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Readers Use Internet Sites To Swap Books (Website) - 1/11/2009 by By Rachel Kaufman For The Washington Post

WASHINGTON — “It’s like getting a present,” Christa Cothrel says gleefully. The self-described bibliophile from Arlington, Va., has been getting books in the mail for four years — for free.

Joan Wendland, of Sterling, Va., hasn’t bought a book in 18 months, yet she has shelves full of sci-fi and fantasy, mysteries, nonfiction, audio books and one Jasper Fforde novel autographed by the author.

“He doesn’t come through the States often,” Wendland, 44, says.

Wendland didn’t pay a penny for any of these books. She and Cothrel are two of the thousands of people using the Web site PaperBackSwap to trade books.

The autographed Fforde cost her one “credit,” which Wendland received when she mailed an old book to someone else.

Richard Pickering and Robert Swarthout founded PaperBackSwap in 2004, when Pickering was traveling for work.

“I would buy paperback books at every airport. … I amassed a very large collection,” he says.

After trying to sell them to a used bookstore (“the woman went through five boxes of books and picked out four”) and failing to unload them online, he hit on the idea of a Web site where readers could trade for the cost of postage.

Cothrel, 39, started by listing history books she’d used in college.

“I was amazed at how many people wanted to hear about early Colonial Puritans. Within a day (the books) were all asked for.” She uses her credits to trade for contemporary fiction and fitness books for a class she teaches.

“I don’t know how many books you can write about abs, but apparently quite a few — and think I have all of them,” she says.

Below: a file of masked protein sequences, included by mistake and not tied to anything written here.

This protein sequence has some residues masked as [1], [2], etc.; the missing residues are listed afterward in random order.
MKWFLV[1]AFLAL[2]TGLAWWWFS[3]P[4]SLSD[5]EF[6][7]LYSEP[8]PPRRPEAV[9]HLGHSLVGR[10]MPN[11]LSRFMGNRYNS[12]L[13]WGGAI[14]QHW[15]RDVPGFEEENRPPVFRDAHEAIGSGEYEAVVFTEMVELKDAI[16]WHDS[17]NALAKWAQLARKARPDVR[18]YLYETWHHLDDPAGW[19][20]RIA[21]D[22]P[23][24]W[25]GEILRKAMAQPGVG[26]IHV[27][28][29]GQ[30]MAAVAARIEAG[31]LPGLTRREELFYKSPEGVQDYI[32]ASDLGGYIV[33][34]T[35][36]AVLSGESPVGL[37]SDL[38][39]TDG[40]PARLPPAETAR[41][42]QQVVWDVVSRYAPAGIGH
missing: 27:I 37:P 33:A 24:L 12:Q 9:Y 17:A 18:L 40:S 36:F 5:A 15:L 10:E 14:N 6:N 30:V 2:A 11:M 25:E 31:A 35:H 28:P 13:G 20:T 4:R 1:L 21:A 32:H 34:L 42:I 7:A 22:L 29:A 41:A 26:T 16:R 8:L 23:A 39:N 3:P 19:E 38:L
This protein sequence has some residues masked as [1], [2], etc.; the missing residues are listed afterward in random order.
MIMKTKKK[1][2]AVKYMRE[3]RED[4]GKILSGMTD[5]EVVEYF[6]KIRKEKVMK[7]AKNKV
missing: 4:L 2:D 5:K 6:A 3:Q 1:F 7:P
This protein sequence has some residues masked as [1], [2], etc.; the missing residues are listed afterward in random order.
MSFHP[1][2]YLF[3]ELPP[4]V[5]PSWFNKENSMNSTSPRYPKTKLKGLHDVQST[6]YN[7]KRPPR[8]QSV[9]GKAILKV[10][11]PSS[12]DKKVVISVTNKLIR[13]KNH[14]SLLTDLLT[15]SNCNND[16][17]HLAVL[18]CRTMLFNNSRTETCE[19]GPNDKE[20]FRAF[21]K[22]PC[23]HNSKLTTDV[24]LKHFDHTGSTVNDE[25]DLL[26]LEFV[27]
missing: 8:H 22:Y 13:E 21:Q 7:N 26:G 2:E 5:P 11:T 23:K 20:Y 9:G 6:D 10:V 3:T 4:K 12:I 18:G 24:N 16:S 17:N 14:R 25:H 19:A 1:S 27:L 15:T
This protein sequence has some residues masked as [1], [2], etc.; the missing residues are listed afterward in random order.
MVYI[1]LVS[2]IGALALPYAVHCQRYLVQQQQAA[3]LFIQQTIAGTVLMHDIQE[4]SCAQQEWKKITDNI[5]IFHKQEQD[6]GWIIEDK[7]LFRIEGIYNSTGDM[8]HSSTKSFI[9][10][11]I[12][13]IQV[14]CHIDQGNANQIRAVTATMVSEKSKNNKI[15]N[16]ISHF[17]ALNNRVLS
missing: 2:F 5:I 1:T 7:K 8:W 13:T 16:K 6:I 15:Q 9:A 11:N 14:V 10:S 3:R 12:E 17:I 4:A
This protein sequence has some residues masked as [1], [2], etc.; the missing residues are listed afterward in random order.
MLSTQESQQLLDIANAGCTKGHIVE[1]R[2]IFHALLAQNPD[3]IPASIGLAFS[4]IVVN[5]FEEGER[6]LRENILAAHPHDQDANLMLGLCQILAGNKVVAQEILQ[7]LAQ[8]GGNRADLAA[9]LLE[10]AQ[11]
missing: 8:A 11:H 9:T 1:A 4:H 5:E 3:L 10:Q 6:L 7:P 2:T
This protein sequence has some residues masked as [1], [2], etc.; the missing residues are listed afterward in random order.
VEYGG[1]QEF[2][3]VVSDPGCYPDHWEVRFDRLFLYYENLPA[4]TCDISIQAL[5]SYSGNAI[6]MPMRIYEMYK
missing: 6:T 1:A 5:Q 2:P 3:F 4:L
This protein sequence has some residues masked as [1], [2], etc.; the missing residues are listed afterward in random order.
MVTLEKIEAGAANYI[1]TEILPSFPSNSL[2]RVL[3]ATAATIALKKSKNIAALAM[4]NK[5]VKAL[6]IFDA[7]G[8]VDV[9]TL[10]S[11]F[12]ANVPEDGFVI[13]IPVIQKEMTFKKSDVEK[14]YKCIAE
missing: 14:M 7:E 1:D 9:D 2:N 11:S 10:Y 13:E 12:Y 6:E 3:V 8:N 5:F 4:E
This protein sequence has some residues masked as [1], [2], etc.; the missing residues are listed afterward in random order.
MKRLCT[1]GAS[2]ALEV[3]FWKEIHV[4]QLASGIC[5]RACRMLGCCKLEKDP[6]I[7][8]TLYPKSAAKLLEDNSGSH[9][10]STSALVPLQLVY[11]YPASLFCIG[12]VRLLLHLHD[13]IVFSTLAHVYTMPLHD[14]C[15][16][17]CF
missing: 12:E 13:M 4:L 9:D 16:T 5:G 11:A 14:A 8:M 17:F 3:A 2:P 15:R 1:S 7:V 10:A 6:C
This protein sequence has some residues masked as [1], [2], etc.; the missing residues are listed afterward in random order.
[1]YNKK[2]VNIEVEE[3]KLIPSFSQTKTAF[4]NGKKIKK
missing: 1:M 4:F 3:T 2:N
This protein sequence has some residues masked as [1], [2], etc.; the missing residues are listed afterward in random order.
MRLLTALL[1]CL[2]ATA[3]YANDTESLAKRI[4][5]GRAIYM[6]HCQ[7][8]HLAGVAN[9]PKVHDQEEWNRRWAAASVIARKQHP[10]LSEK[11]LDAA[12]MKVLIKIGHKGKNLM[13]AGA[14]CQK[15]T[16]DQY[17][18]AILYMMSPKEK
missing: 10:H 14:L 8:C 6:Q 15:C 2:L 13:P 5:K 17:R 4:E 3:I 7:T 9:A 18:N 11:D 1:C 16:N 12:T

There can be a social aspect to book-swapping, too: PaperBackSwap’s organizers try to foster community through online forums. And when Wendland noticed she was mailing a book to someone locally, “I called her and said, ‘Instead of me paying postage, why don’t I meet you for lunch?’ ”

PaperBackSwap isn’t the only such site. Here are details on some book-swapping sites: Has more than 730,000 registered users and about 5.3 million registered books. It’s free, but it’s not exactly a swap site. Users “release” books into the “wild” in public places (parks, coffee shops). Those who find the books register their finds on the site, tracking their progress around the world. Has more than 30,000 users and more than 512,000 books available. The receiver pays $4.49 to cover postage; the sender pays nothing. The site, which also handles DVDs, coordinates transactions, so users don’t deal with each other directly. Has 25,000 active users and about 52,000 books. Sender pays postage. About 7,000 books are available. The company doesn’t disclose the number of users. It costs $25 per year plus postage. Users can pick out an entire box of books at a time, and then ship back an equal number of quality books. The site has “tens of thousands” of users, according to co-founder Richard Pickering, and more than 2.7 million books available. The sender pays postage. It just deals in books, but points earned by sending books also can be traded on sister sites SwapaCD and SwapaDVD.
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